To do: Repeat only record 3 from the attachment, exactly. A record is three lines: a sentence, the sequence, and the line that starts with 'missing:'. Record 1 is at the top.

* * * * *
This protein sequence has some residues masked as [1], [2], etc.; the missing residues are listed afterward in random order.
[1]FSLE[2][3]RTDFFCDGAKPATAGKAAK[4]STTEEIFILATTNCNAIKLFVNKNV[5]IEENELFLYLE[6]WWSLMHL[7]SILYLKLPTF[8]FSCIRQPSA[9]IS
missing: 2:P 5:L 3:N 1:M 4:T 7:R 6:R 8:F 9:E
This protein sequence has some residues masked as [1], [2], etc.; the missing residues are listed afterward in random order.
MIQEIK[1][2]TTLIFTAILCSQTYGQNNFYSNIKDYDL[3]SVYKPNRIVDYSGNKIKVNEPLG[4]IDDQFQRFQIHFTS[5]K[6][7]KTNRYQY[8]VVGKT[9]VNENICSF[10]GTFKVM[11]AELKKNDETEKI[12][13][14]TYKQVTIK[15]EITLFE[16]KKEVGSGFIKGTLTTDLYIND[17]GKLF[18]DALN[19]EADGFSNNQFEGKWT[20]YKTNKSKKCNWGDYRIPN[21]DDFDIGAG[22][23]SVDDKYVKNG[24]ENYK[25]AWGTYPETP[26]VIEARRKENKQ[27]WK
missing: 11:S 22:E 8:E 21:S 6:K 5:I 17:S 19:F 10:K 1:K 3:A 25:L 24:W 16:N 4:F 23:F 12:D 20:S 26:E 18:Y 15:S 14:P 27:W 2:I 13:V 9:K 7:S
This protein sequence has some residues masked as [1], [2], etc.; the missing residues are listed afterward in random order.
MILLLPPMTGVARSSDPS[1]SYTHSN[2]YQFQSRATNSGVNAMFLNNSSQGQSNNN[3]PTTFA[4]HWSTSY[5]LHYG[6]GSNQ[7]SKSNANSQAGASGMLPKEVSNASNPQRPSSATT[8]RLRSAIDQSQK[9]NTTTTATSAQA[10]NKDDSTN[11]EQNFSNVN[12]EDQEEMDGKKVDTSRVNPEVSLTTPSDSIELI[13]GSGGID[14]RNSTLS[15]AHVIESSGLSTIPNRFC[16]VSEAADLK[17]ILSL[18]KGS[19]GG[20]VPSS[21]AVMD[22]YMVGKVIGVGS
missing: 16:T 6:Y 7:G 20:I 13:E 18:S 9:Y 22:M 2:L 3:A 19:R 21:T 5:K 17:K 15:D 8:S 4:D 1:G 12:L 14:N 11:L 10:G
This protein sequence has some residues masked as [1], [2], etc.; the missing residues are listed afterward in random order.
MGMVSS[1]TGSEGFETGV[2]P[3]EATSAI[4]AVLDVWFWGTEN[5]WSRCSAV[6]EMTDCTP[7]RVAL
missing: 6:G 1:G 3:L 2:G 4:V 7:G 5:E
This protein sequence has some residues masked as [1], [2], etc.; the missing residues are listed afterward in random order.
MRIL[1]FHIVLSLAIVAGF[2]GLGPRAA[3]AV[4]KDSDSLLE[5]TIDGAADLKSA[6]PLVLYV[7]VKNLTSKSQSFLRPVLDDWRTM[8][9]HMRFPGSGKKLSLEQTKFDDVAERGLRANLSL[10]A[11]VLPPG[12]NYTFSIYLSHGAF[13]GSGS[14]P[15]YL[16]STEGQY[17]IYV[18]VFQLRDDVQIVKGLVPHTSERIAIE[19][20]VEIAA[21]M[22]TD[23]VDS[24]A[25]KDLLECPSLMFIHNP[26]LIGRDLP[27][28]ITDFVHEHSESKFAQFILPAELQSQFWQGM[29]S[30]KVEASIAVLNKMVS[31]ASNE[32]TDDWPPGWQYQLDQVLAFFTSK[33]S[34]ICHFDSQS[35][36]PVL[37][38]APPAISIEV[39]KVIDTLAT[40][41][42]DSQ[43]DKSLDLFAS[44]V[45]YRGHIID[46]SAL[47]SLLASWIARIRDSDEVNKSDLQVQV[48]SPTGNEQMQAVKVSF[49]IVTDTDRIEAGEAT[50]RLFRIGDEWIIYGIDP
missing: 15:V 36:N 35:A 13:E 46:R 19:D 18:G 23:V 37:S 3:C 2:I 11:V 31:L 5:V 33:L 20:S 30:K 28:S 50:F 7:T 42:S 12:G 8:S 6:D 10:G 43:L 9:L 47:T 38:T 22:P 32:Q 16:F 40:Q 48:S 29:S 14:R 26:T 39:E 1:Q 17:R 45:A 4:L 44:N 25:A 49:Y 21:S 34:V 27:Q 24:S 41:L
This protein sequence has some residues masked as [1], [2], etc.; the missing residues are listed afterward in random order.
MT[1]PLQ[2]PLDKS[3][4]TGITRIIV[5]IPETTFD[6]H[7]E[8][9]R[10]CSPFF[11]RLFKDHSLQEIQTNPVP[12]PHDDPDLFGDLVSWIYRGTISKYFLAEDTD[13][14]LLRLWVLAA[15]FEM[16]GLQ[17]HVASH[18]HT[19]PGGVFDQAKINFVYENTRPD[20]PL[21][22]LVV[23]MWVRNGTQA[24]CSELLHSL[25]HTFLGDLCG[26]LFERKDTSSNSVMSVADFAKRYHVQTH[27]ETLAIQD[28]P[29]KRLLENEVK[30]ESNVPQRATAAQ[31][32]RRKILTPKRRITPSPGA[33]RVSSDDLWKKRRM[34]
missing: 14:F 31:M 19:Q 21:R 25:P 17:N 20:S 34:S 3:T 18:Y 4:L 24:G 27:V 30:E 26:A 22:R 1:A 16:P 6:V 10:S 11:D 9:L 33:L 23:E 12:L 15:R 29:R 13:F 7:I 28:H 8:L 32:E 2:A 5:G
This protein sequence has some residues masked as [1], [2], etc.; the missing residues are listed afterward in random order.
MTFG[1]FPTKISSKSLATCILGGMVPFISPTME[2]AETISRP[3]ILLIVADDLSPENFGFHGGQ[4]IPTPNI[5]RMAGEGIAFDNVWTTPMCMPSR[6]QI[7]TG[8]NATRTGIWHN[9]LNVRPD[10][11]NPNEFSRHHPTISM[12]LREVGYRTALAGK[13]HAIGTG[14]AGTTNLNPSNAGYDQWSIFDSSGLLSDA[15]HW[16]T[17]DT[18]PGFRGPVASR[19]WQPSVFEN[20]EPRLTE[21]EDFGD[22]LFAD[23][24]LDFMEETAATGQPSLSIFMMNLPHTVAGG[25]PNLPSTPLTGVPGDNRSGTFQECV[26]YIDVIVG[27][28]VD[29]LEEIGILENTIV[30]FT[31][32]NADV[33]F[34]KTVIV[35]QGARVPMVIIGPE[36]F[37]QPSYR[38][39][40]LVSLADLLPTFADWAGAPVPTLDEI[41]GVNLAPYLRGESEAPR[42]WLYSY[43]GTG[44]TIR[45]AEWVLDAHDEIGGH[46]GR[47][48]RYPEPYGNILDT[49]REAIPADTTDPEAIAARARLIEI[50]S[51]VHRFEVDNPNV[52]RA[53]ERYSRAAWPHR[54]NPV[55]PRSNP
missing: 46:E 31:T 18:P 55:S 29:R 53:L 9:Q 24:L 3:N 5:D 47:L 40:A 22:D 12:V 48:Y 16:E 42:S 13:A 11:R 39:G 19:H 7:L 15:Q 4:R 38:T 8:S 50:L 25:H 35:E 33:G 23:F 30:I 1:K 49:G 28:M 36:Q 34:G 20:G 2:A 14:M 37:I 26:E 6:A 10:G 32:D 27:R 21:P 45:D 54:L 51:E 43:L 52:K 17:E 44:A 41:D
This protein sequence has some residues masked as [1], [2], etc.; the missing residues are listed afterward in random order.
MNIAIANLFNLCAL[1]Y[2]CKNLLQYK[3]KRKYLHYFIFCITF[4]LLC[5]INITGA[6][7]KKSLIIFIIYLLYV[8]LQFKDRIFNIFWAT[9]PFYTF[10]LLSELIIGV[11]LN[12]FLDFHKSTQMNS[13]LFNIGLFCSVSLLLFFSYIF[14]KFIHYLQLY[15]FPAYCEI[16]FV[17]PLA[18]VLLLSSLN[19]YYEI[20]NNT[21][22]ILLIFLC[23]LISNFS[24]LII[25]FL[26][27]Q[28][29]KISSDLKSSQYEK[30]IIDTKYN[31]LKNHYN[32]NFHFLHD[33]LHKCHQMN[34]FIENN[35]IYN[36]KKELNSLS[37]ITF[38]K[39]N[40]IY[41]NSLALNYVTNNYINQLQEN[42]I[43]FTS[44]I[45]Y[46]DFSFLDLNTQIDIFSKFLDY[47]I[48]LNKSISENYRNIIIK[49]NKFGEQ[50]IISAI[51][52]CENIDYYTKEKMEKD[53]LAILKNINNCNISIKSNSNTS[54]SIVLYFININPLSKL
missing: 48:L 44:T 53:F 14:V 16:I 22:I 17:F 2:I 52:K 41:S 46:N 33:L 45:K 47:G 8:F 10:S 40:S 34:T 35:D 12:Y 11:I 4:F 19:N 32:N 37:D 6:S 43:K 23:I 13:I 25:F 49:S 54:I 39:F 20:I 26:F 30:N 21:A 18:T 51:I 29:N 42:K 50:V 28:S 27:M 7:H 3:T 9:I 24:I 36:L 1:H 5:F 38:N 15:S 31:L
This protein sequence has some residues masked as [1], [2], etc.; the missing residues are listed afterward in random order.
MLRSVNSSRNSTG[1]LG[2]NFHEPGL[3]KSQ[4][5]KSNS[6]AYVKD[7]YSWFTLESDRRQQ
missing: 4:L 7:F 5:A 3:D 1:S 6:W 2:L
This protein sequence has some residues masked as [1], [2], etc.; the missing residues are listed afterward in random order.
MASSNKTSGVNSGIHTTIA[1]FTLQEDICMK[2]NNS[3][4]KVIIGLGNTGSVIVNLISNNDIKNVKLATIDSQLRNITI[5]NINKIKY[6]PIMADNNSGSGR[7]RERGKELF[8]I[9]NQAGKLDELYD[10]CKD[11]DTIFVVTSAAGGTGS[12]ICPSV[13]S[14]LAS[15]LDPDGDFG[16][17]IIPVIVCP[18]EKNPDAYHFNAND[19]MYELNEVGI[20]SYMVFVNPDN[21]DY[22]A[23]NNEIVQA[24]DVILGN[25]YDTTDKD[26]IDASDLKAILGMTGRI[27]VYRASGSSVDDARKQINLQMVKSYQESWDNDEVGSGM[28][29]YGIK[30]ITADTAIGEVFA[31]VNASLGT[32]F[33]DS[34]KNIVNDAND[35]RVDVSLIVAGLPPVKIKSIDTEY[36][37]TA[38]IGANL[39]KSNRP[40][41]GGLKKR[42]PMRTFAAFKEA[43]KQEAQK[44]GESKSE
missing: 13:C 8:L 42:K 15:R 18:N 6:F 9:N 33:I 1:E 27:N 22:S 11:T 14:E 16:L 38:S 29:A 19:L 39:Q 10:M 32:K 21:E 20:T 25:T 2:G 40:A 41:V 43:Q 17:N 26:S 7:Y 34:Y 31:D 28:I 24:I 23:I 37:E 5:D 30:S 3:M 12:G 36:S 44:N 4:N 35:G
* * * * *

This protein sequence has some residues masked as [1], [2], etc.; the missing residues are listed afterward in random order.
MILLLPPMTGVARSSDPS[1]SYTHSN[2]YQFQSRATNSGVNAMFLNNSSQGQSNNN[3]PTTFA[4]HWSTSY[5]LHYG[6]GSNQ[7]SKSNANSQAGASGMLPKEVSNASNPQRPSSATT[8]RLRSAIDQSQK[9]NTTTTATSAQA[10]NKDDSTN[11]EQNFSNVN[12]EDQEEMDGKKVDTSRVNPEVSLTTPSDSIELI[13]GSGGID[14]RNSTLS[15]AHVIESSGLSTIPNRFC[16]VSEAADLK[17]ILSL[18]KGS[19]GG[20]VPSS[21]AVMD[22]YMVGKVIGVGS
missing: 16:T 6:Y 7:G 20:I 13:E 18:S 9:Y 22:M 2:L 3:A 19:R 21:T 5:K 17:K 15:D 8:S 4:D 1:G 12:L 14:N 11:L 10:G